Oakland A's Top Prospects: 25-21

It's that time of the year when we take stock of the Oakland A's organization and analyze the top prospects. For the next few weeks, every Monday and Wednesday will be "Top Prospect List Day", as we will release our top 50 list in groups of five. Today, in the sixth of the series, we announce prospects 25-21.

25. John Rheinecker, LHP

Rheinecker started seven games for the River Cats in 2006 and went 4-0 with a 1.77 ERA. This was certainly an improvement over very poor showings in 2003 and 2004, but it was by no means the breakout some prospect analysts have called it. First, his K/IP was ho-hum at 24/45. Second, his K/BB was also ho-hum at 24/14. He did average just under seven innings per start and held opponents to 0.94 baserunners per inning, so it's safe to say he's moving in the right direction. Unfortunately, we didn't get to see more due to an injury to a finger on his pitching hand that shelved him for the remainder of 2005.

At this point Rheinecker is a 27 year-old (as of May 29, 2006) coming off a lost season. He needs to improve on the promise he showed last spring, particularly his command, if he is going to make a run at a major league bullpen job. It's very possible, even probably given his lofty draft position, that the A's will give him a shot even if his numbers are mediocre, but I won't get excited until I see his walk rate drop.

24. Jeremy Brown, C

Count me as someone who is very excited to see Jeremy Brown play at AAA in 2006. While the organization and those who follow it focused mostly on Kurt Suzuki and the loss of Landon Powell to a knee injury, Brown quietly broke through the Double-A wall he had struggled with in 2003 and 2004. In 115 games at Midland, he amassed 394 ABs and posted a .261/.359/.487 line with 20 homers and 72 RBI. His walk rate dipped and his K rate rose, but that can be accounted for by the swing alterations that allowed him to jump from six homers in 2004 to 20 in 2005. Who wouldn't take that tradeoff?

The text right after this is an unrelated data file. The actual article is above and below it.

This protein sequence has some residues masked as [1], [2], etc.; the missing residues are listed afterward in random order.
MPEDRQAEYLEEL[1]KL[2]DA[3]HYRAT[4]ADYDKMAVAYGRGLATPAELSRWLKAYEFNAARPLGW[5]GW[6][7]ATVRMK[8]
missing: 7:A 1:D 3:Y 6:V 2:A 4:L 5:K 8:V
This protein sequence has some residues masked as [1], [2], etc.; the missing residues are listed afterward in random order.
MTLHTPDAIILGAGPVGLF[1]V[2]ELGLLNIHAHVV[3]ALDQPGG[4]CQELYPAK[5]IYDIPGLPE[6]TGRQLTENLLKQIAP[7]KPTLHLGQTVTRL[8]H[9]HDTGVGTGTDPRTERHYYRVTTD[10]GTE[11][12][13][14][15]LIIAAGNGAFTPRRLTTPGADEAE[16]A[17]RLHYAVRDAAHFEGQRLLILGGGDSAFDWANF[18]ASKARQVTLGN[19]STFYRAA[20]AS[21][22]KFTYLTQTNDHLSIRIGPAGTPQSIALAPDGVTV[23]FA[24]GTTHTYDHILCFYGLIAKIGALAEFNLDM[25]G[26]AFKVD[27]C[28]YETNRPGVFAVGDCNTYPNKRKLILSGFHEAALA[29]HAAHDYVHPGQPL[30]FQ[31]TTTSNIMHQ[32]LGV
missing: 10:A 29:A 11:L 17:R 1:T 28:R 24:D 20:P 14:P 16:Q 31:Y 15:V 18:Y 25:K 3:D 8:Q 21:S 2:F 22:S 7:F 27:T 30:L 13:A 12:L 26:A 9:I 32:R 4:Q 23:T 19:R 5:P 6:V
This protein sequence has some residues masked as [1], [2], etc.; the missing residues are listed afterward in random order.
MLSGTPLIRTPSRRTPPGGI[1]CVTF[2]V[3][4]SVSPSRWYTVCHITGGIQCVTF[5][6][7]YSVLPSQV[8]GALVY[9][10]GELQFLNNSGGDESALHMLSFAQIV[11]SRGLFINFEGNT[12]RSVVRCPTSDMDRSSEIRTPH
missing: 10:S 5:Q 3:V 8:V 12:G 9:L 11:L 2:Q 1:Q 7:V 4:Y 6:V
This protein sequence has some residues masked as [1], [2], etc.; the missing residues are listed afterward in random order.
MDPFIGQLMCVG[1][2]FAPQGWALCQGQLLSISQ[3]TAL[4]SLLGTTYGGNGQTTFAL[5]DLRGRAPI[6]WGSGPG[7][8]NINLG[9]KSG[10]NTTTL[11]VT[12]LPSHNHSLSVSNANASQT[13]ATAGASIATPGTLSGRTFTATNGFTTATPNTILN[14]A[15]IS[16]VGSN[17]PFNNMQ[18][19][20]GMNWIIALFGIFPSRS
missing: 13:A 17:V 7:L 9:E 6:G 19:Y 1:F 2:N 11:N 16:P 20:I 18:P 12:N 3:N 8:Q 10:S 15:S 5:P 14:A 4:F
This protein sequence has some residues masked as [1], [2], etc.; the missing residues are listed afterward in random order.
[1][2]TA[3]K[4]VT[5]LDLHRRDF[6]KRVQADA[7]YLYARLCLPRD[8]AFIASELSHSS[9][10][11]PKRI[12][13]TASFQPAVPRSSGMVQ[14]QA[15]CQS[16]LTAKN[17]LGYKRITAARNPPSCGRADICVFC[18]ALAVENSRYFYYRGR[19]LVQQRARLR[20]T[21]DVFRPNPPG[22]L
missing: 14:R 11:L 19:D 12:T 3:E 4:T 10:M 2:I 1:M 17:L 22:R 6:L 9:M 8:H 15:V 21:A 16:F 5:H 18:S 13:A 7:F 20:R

He will be the starting catcher for the River Cats come April, and it is likely that he will be in Oakland at some point during the 2006 campaign. It may be as a third catcher in September, but it will be the start of what I think will be a solid five-to-ten year run as a major league backup catcher.

23. Alexi Ogando, OF

Ogando has become something of a mystery after missing the entire 2005 season due to "visa issues". His name has been mentioned in connection with the marriage scandal that involved a number of Dominican prospects, but I have not been able to confirm that with an A's source. In fact, mention the name and it's like someone has pulled a painting off a wall in the Louvre. Security walls drop and everything shuts down.

Legal troubles aside, Ogando is a premium tools guy with little to show in the way of skills. He wowed me when I saw him play for Vancouver. He has a long, graceful stride in the outfield and during batting practice fired several cannon shots across the field with his feet planted. Try playing long toss without moving your feet sometime and see how far you can throw a baseball. At the plate he was too skinny to remind me of anyone in the majors, but if I closed my eyes halfway I could see a hint of the famous Vladimir Guerrero comparison.